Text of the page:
Fall is not my best time to read. I didn’t read as many books as I did in the prior quarters. The fall months are my busiest at work and because of that I was often too tired to pick up a book. Plus, I discovered an online game that I got so hooked on that I often forgot to read. Also fall is a time for great TV shows to premier so I was distracted by those too. Basically these were the months of distractions because that’s all I engaged in. Anyways, here are what I read.
Books by month
Harry Potter and the Goblet of Fire by J.K. Rowling (Harry Potter, book 4) ★★★★★
A Clash of Kings by George R.R. Martin (A Song of Ice and Fire, book 2) ★★★★☆
The Rest of Us Just Live Here by Patrick Ness ★★★☆☆
The Monstrumologist by Rick Yancey (The Monstrumologist, book 1) ★★★★★
She by H. Rider Haggard ★★☆☆☆
Warren the 13th and The All-Seeing Eye by Tania del Rio, illus. by Will Staehle (Warren the 13th, book 1) ★★★☆☆
The High King by Lloyd Alexander (The Chronicles of Prydain, book 5) ★★☆☆☆
Akata Witch by Nnedi Okorafor (Akata Witch, book 1) ★★★☆☆
Harry Potter and the Order of the Phoenix by J.K. Rowling (Harry Potter, book 5) ★★★☆☆
Favorite of the bunch
Note: I’m not including the Harry Potter books here because I’ve reread them many times.
A Clash of Kings
A Clash of Kings
Reading challenges hits
A book published by an indie press: Warren the 13th and The All-Seeing Eye
A book published this year: The Rest of Us Just Live Here
Notable experiences while reading
Many things happened but they’re too personal to post on here.
I read a few articles, not as many as I did earlier this year and I didn’t keep track of them as well as I did earlier in the year either.
★“Hope Is the Enemy” by Dasha Kiper (American Scholar)
Kiper discusses her year spent caring for a patient suffering from dementia and what she observed of the disease’s effect on the patient and caregiver.
“Dementia not only affects the minds of its victims; it also creates a world so fragmented, so skewed and redundant—so indifferent to normal rules of behavior—that caregivers unwittingly become part of the madness.”
“And until that awful moment when the brain is overcome by lesions, preventing such compensation, it’s often difficult to differentiate personal idiosyncrasies from natural cognitive decline. Indeed, before dementia erases who we are, it shows us what we are—and who can say for certain where a person’s defenses end and his dementia begins?”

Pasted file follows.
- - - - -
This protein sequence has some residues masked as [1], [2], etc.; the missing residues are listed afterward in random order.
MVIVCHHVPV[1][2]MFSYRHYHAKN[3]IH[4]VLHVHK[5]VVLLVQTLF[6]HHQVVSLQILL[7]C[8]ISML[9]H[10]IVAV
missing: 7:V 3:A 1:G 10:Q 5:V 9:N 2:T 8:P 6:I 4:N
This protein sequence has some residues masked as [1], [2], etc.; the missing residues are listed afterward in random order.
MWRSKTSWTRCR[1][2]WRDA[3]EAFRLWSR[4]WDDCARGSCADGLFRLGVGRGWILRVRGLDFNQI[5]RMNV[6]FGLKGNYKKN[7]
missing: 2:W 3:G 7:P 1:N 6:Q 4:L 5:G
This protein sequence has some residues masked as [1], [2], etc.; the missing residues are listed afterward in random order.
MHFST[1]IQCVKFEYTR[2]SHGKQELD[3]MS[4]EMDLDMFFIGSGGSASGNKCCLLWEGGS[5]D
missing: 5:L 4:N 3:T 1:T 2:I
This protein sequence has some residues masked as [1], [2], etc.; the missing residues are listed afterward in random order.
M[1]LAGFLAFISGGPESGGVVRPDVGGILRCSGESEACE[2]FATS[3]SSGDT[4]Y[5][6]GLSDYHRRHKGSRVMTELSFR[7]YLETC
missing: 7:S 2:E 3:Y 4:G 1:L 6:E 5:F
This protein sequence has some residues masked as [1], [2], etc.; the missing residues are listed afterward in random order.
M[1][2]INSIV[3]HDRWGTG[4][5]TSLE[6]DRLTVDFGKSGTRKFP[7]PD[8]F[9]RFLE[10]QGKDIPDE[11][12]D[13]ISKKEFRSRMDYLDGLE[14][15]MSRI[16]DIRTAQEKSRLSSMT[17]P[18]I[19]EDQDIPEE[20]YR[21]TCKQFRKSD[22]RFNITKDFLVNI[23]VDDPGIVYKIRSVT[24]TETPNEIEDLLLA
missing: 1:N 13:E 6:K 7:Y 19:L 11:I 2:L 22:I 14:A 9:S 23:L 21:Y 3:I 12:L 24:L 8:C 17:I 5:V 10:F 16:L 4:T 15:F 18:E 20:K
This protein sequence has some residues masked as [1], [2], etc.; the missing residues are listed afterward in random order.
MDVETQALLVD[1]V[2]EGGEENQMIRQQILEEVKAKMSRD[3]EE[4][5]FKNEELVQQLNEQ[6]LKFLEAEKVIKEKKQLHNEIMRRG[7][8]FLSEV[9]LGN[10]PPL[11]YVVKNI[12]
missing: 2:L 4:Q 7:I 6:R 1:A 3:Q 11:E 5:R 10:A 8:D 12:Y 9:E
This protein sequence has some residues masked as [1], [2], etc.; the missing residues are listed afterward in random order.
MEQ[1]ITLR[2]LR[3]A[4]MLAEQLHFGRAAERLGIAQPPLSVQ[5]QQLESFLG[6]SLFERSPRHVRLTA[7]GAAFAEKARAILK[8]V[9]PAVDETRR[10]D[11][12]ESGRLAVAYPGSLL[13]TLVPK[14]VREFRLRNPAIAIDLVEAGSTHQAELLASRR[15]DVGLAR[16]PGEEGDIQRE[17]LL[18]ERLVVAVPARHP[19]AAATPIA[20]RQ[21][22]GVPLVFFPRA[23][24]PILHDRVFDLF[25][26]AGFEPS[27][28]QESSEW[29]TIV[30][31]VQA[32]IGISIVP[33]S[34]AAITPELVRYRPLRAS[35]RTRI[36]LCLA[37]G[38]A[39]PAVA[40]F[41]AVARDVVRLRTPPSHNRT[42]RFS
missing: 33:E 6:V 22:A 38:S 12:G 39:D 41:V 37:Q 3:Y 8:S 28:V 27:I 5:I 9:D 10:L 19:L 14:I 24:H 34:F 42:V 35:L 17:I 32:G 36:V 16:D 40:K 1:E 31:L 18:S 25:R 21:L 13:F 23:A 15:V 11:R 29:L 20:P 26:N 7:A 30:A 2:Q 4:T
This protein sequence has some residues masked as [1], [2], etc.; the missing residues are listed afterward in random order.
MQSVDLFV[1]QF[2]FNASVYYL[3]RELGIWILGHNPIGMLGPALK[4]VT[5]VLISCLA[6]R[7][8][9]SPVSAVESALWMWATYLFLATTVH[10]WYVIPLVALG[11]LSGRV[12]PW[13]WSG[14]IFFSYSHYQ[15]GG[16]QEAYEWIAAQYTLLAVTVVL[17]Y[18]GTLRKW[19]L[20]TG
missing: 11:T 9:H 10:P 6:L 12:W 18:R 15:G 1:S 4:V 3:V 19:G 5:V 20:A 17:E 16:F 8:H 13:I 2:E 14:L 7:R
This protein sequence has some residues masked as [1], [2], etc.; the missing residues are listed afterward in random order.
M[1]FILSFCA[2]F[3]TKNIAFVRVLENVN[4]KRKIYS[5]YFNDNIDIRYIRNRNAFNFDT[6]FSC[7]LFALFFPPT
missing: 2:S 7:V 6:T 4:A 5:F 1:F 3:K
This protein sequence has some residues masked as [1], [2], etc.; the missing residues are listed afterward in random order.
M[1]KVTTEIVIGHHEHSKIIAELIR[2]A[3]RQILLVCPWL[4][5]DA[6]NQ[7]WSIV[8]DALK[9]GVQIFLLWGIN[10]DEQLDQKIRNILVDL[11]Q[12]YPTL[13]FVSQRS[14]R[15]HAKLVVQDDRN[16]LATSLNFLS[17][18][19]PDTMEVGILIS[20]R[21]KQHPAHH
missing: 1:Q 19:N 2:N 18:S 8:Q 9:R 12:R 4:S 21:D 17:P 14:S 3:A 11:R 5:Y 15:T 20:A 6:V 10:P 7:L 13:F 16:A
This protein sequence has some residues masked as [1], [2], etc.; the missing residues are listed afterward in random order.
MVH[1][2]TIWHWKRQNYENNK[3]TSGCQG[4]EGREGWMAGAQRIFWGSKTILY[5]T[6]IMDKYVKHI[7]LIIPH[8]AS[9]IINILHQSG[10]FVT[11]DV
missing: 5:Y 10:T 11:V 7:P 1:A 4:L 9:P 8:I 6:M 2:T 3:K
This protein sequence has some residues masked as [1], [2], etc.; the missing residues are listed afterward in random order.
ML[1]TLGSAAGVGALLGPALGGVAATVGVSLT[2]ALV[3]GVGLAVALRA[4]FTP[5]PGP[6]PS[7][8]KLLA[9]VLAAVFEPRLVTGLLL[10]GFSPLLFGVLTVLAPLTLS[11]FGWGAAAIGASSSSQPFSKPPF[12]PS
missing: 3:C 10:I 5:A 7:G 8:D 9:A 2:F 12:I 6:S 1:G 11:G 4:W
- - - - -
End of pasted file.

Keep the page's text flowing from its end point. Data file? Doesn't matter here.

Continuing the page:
“A Critic’s Critic Quits His Day Job” by Craig Lambert (The Chronicle of Higher Education)
On noted critic George Scialabba’s retirement.
“Why Writers Run” by Nick Ripatrazone (The Atlantic)
“Reading While Black: Or, For Colored Children Who Considered Literary Suicide When the Rainbow Wasn’t Enough” by Ibi Zoboi (Reading While White)
“A Worrying Truth” by Catharine Morris (The Times Literary Supplement)
A book review of Worrying: A Literary and Cultural History by Francis O’Gorman. I found this article when I was obsessively worrying about something and was wondering if worrying is a form of compulsion and why do we worry.
“Why So Many Minority Millennials Can’t Get Ahead” by Mel Jones (The Atlantic)
I just started listening to podcasts and I’m loving them. I thought it appropriate to include this category because these podcasts are book/writing/author related.
Maya Angelou, author of I Know Why the Caged Bird Sings, speaks with James Naughtie on BBC Radio’s Bookclub podcast.
Cheryl Strayed, author of Wild and Tiny Beautiful Things, interviewed on the Longform podcast.
Jazmine Hughes, associate editor at the New York Times Magazine, interviewed on the Longform podcast.
**If you have any book/publishing/writing-related podcast recommendations, please let me know below.**
I just finished Harry Potter and the Order of the Phoenix and I should be reading Shadowshaper but I’m not in the mood. I’m still upset about Sirius.